Greenville Man Worked with NASA as "First Artist of Space"

Feb 1, 2019

In the 1960s, Renato Moncini attended every rocket launch at Cape Canaveral/Kennedy on his own time. Here he readies his materials to paint one of the launches.
Credit Courtesy of the artist.

Greenville artist Renato Moncini is a native of Italy, but between his journey from his homeland and his long residence in the South Carolina Upstate, he served more than a decade as what some call the "first artist of space."

Soon after immigrating to America in 1960, Moncini, an aircraft mechanic with an aptitude for art, found himself doing technical drawings and space-related paintings at NASA's Marshall Space Flight Center in Huntsville, Alabama.  That was his day job, but on his own time, Moncini traveled to every launch of the Gemini and Apollo programs at Cape Canaveral/Kennedy and painted - the spacecraft waiting on launch pads, firey blast-offs, even futuristic space scenes and more  - for his own enjoyment.  His work eventually caught the eye of the Center's director, legendary rocket scientist Werhner von Braun.   It was not long before von Braun was taking Moncini's paintings of rockets and outer space to Washington, D.C. to help him sell the space program to Congressional budget writers.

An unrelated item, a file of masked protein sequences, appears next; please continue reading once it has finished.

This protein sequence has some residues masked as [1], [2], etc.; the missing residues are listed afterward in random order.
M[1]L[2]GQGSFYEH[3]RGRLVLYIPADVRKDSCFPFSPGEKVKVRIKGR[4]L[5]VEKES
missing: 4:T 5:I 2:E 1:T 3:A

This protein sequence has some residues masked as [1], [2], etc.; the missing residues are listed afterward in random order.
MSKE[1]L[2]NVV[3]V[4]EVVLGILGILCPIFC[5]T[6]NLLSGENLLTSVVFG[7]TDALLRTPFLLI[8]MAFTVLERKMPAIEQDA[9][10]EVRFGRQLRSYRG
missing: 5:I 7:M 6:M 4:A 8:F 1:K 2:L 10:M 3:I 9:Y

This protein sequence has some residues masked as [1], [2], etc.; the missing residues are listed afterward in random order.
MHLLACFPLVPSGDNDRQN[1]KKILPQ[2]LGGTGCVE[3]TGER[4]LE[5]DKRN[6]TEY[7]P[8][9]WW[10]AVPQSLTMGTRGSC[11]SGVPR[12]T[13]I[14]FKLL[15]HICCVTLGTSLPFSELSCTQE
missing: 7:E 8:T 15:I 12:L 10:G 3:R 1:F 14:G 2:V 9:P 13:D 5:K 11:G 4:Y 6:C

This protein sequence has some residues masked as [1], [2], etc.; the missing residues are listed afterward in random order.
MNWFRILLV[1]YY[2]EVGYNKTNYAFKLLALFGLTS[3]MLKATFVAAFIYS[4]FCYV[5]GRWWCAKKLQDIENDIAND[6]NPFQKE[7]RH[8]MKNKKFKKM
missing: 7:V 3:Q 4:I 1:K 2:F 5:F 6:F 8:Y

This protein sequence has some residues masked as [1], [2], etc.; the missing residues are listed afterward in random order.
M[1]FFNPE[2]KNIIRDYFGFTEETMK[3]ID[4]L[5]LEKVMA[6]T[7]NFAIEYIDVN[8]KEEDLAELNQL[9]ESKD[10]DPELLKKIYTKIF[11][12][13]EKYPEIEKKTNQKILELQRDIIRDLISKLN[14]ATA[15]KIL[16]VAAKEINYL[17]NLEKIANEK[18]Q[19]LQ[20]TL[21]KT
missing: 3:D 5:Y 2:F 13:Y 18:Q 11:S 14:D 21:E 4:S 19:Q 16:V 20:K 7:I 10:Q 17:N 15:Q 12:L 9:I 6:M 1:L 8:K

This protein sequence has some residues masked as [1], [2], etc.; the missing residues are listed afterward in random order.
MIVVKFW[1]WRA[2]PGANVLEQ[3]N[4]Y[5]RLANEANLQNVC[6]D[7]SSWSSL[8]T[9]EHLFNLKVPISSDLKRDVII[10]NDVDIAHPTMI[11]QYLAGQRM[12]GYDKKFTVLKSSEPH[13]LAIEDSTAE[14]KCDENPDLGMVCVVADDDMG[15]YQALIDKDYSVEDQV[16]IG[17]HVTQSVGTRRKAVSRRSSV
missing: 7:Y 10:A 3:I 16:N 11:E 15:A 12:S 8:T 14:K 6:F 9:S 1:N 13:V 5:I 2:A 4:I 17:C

Moncini recalled von Braun as "very understanding and intelligent.  I think he was pretty happy (with my paintings) because he was using the stuff to go to Washington and then try to get the money."

Many of the artist's works were designed as educational tools to teach  both scientists and astronauts how the various space vehicles and mechanisms would look and operate.  One piece of technology was so secret he could only paint it based on random pieces brought to him by a NASA official.  "(he said) 'let's call it Project Moonshine.'  What I found out later on, it was a laser.  At that time it was so secret.  It was 1965."

After leaving NASA in the 1970s, Moncini continued his career painting factories and plants from blueprints for Daniel Construction, now Fluor Daniel, in Greenville.  His friend Terry Norris considers him a "renaissance man," as his artistic talents also extend to wood-carving and other interests.  He continues to paint in his retirement, and considers himself fortunate to have had a front row seat to history.